Don’t expect to find a Palmetto corn snake on a budget; this morph tends to be one of the most expensive on the market, and prices of $1,000 or more are very common!
The pewter morph’s name suits it well.
This snake tends to have mostly stone grey, silver, and black scales.
The usual pattern is present in most morphs, though some pewter corn snakes have solid grey coloring.
This snake’s scales seem to shimmer in certain lighting, making it look just like polished pewter.
The pewter morph is becoming more common; in turn, prices have dropped to around $100 or so per snake.
This morph is known for its pale grey and white coloring and originated as a blend of the hypomelanistic and charcoal morphs.
True to its hypomelanistic genes, pigmentation is very light, making the usual striping pattern almost fade into the snake’s body entirely in some spots.
Its charcoal genes give it its signature grey hue.
The light colors on the snake’s body are in stark contrast to its dark brown eyes, making it look truly spectral and otherworldly.
Rarely, small patches of pale yellow will be present near the head and neck.
Phantom corn snakes are a bit hard to find, meaning their prices vary significantly.
Generally, you should expect to pay around $100 or more for one of these unique morphs.
This particular morph is known for its primarily grey and brown coloring.
Some individuals have solid grey scales, while others have alternating brown, grey, and white stripes.
Occasionally, shades of pale pink will be present, particularly around the head and jaw area.
Though they are rather difficult to find, plasma morphs are well worth the effort with their handsome shimmering grey and tan scales.
Since they are a rather rare corn snake morph, you should expect to pay at least around $200 for a plasma hatchling.
The reverse Okeetee is an interesting variation of the Okeetee morph, having been bred with amelanistic snakes for their bright orange, red, and yellow pigmentation.
They are also prized for their unusual striping pattern; while most corn snakes’ stripes have thin borders, the reverse Okeetee has wide white or yellow borders surrounding patches of bright red and orange.
The belly checkerboard pattern is barely visible instead of appearing to be a subtle gradient of orange and white scales.
This morph is a striking one thanks to its vivid colors and unique patterning.
Since collectors and reptile keepers prize it, the reverse Okeetee tends to be rather pricey at around $150 to as much as $250 or more in some cases.
The scaleless morph is exactly what it says on the tin, so to speak; these snakes’ bodies are devoid of scales, making their skin look like soft leather.
They are often bred with various other rare morphs to give them their unusually smooth, scaleless appearance.
Scaleless snakes are striking to look at from head to tail tip.
Since its head lacks scales, this snake’s eyes look almost comically large and protruding. It’s a popular corn snake for its truly alien-like appearance and bright colors.
Scaleless morphs are fairly rare and highly sought-after, meaning you’ll need to search far and wide to find one for less than $300 or so.
With its mostly white body, the snow corn snake’s name suits it well.
These corn snakes are a mixture of the amelanistic and anerythristic genes, and though they are primarily white or off-white, they also tend to have patches of pink, yellow, and pale beige.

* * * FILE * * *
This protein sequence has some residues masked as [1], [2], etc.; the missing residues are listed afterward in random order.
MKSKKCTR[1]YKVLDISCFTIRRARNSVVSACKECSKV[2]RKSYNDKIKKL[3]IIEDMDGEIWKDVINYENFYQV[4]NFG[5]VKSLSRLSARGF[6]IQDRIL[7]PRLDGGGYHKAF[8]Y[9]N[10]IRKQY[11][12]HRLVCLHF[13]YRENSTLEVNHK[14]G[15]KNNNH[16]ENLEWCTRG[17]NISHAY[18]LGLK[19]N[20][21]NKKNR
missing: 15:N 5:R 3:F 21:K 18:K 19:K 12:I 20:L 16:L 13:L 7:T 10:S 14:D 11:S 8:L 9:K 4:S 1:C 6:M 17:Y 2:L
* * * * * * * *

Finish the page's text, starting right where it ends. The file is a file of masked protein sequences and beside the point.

The usual checkerboard pattern on the belly is barely visible and typically alternates between white and pale yellow.
Snow morphs are moderately priced at around $100 to $150 per hatchling.
The solar morph is a mixture of the sunkissed and sunrise morphs.
As you might expect, its colors range from pale yellow to vivid neon orange.
Though this morph is still somewhat rare, it is becoming more popular as more enthusiasts become aware of its unique coloration.
Though the usual striping pattern is present throughout the body, it is barely visible because this morph’s colors are so pale and almost seem to blend together.
These snakes look as if they’ve been basking in the sun all day!
Expect to pay anywhere from $80 to as much as around $150 for a solar corn snake.
This morph is known for its vivid red and pink coloration, though shades of white, pale orange and even yellow are also quite common.
The typical striping pattern is present in bright shades of orange and red with a pink tinge.
Though hatchlings tend to be darker, these snakes’ scales become brighter and more pronounced as they mature into adulthood.
Strawberry corn snake morphs usually cost around $150 to $250.
The stripe morph is another variation known more for its pattern rather than a specific color, though common colors include shades of brown, red, and orange.
Instead of the normal pattern present on most corn snake morphs, a thin dorsal stripe extends vertically from the head to the tip of the tail on both sides of the body.
Stripe morphs are commonly bred with various other morphs to pass on their unique pattern.
Because it has so many morph variations and is so often bred with other morphs, prices vary significantly, ranging from around $100 to $400 or more.
The last morph on our list is the ultramel, short for ultramelanistic.
These snakes are a mixture of ultra and amelanistic morphs and are usually red, orange, brown, and white, thanks to their lack of black pigment.
Interestingly, the typical checkered pattern on the belly tends to be more irregular in these snakes, though the striping on the top of the body is usually very uniform.
Ultramels vary significantly in price depending on their gene expression, scale pattern, and breeder purchased from.
Expect to pay at least $200 for an ultramel morph, though some will reach prices of $400 or more!